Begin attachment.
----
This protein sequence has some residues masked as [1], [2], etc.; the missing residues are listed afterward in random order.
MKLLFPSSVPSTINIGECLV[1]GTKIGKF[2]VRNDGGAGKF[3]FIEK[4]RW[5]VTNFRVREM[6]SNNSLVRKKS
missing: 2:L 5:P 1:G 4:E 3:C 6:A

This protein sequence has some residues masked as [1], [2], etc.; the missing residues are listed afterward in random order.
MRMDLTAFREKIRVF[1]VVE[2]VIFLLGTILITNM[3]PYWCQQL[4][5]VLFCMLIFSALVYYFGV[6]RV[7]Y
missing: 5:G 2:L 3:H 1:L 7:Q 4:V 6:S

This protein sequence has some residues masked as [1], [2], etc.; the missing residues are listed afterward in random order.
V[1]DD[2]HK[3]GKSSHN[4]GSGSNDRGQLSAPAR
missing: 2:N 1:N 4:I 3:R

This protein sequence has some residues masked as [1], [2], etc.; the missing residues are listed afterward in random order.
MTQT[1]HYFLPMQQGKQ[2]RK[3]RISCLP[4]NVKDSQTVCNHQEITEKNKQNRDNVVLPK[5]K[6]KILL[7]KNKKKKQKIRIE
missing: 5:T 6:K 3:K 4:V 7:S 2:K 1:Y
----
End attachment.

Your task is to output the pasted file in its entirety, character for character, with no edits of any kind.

This protein sequence has some residues masked as [1], [2], etc.; the missing residues are listed afterward in random order.
MKLLFPSSVPSTINIGECLV[1]GTKIGKF[2]VRNDGGAGKF[3]FIEK[4]RW[5]VTNFRVREM[6]SNNSLVRKKS
missing: 2:L 5:P 1:G 4:E 3:C 6:A

This protein sequence has some residues masked as [1], [2], etc.; the missing residues are listed afterward in random order.
MRMDLTAFREKIRVF[1]VVE[2]VIFLLGTILITNM[3]PYWCQQL[4][5]VLFCMLIFSALVYYFGV[6]RV[7]Y
missing: 5:G 2:L 3:H 1:L 7:Q 4:V 6:S

This protein sequence has some residues masked as [1], [2], etc.; the missing residues are listed afterward in random order.
V[1]DD[2]HK[3]GKSSHN[4]GSGSNDRGQLSAPAR
missing: 2:N 1:N 4:I 3:R

This protein sequence has some residues masked as [1], [2], etc.; the missing residues are listed afterward in random order.
MTQT[1]HYFLPMQQGKQ[2]RK[3]RISCLP[4]NVKDSQTVCNHQEITEKNKQNRDNVVLPK[5]K[6]KILL[7]KNKKKKQKIRIE
missing: 5:T 6:K 3:K 4:V 7:S 2:K 1:Y